I really like saints. This is fortunate, because I am a Catholic and can therefore experience the fullness of communion with those brothers and sisters in Christ that have gone before us. I have my extra-special favorites and my preferred companions, and then there are saints that I’m pretty apathetic about. For me, St. Francis is one of the latter.
Let me explain. Not everyone can appreciate every personality, and with only the knowledge that he loved animals (which I don’t) and was kind of a hippie (which I’m not, although I do enjoy recycling), I didn’t see much room for him in my personal cloud of witnesses. Nevertheless, I am always open to learning, and I do like saints in general, so I was eager to read Francis of Assisi: A New Biography, by Augustine Thompson, O.P. I’ve never read a whole biography about just one saint, and I was amused at the prospect of a Dominican writing a book about a Franciscan. I came away pleased and edified.
Biographies can only take so many angles. This one goes chronologically, breaking down Francis’s life into its major phases: the little we know about his affluent family background, his conversion, the accidental beginnings of the Franciscan order, its growth and consolidation, and Francis’s death. Thompson does an excellent job of telling a compelling story while sticking to the facts. Events proceed in order of time, but he repeats important elements and reminds us of what came before and what is to come. I felt like I was re-watching a favorite movie (or even just Titanic) in that, even when I knew what was coming, it was very enjoyable to dig deep into the journey.
Thompson definitely carries a skeptical tone throughout the book. He acknowledges the legends, but sticks with more verifiable stories, noting how far removed many of the early hagiographers (saint-book-writers) were from Francis himself. It’s easy to say that Francis clearly did something for its spiritual value when you never knew him personally enough to recognize the actions of a cranky, dying old man. When you think about St. Francis, you probably imagine those garden statues with him “preaching to the birds” and his dramatic refusal of his father’s wealth. The real stories are less sensational and definitely more humble. Francis’s love of animals was based on his love of all God’s creatures. He is known to have loved the presence of birds, encouraging them to sing their melodies in praise of their Creator. He also loved lepers. He did reject his family’s wealth, but that naked moment in the square was the last straw, not the first. They’d tried to drag him home from his life of penance a few times already, and their distaste of him was more about his affinity for working with the lepers than his life of self-imposed penance. His writings on penance and his desire to depend wholly on God seem to be pushed aside in the popular mind in favor of a focus on nature and poverty.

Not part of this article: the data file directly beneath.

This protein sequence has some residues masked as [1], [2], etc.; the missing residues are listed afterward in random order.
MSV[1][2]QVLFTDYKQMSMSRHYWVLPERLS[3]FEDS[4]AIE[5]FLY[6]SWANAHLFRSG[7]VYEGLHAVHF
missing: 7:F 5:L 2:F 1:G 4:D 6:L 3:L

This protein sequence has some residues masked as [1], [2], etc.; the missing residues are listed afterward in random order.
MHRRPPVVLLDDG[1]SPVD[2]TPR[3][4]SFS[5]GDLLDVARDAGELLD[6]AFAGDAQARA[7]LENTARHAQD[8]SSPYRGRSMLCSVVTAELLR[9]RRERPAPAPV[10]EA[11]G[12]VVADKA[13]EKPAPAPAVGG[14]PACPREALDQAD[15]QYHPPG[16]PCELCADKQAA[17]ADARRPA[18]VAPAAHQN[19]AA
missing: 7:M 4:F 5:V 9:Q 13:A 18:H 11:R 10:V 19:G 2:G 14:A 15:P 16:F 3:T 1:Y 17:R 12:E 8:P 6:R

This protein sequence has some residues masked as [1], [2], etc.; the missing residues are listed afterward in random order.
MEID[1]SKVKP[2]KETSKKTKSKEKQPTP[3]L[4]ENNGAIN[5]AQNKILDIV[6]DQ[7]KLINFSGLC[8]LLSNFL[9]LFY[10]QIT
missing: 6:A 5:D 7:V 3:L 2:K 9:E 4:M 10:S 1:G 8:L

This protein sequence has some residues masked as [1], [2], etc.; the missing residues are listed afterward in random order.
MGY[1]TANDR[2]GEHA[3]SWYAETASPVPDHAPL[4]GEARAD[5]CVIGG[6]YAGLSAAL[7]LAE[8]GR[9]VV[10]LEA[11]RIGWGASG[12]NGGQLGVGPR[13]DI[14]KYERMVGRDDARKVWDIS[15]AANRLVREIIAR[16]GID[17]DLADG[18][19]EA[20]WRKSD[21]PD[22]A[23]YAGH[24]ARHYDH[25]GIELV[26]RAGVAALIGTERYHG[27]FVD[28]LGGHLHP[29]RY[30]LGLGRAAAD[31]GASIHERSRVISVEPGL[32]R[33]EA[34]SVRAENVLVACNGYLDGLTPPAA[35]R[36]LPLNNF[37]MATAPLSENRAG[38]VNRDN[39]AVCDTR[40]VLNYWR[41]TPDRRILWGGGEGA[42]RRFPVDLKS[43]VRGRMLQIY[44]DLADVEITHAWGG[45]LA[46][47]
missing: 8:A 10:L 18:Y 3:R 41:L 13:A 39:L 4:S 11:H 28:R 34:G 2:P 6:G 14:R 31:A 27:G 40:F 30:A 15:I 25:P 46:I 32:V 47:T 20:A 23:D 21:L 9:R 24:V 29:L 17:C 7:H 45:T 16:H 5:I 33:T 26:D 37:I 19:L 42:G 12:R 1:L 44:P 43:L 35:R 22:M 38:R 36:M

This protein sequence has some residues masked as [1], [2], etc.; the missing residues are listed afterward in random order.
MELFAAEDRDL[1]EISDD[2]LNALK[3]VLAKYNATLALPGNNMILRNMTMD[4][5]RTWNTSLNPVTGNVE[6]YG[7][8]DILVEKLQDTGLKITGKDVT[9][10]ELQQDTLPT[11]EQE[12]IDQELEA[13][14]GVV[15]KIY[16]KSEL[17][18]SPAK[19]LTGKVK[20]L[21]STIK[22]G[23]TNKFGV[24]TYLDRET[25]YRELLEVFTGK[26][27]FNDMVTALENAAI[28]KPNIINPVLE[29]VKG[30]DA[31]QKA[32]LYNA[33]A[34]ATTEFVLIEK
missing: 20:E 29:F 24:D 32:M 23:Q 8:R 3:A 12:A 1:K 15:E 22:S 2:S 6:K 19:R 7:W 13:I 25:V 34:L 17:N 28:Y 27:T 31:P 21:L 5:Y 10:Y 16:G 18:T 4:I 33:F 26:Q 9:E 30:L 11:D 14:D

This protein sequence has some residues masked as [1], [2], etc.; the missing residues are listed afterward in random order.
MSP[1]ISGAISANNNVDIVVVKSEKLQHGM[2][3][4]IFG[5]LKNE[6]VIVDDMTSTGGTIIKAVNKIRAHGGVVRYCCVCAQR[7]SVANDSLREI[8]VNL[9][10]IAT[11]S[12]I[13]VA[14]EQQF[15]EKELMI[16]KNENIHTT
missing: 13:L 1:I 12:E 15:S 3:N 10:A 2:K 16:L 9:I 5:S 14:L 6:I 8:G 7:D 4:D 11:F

Perhaps the most hotly contested point in my previous understanding of St. Francis is that dubious quotation about preaching the Gospel at all times and using words “when necessary.” That’s not an excuse to avoid explicitly talking about the faith. No one can prove he actually said that, first of all. Furthermore, although it is true that Francis never wanted to preach, he had to anyway. The initial papal approval of his order came with an unexpected command to preach penance. He had been on board with living penance before he went to see the pope, but having to preach it made him uncomfortable for the rest of his life. his reluctance to preach was a personality trait, not a recommendation to his followers. Francis had a deep love of the Eucharist and concern for the careful celebration of the sacrament. He saved scraps of paper bearing Scripture or the name of the Lord so they would not fall into misuse. I’d never heard about any of that before. As I suspected, there is much more to Francis than the soundbites of Catholic pop culture.
Overall, I was reminded of the uncanny skill of Dominicans in teaching, and I was also reminded that a story of conversion to Christ can rarely be summed up in a few paragraphs in an anthology. There is so much more to St. Francis than I even know now. I am delighted at the prospect of finding out more about some of my old buddies, and I think I have a new friend in Francis.
Many thanks to Cornell University Press for providing a free copy of Francis of Assisi for me to review. I received no other compensation in exchange for this review.
Up next: The Love That Satisfies, by Christopher West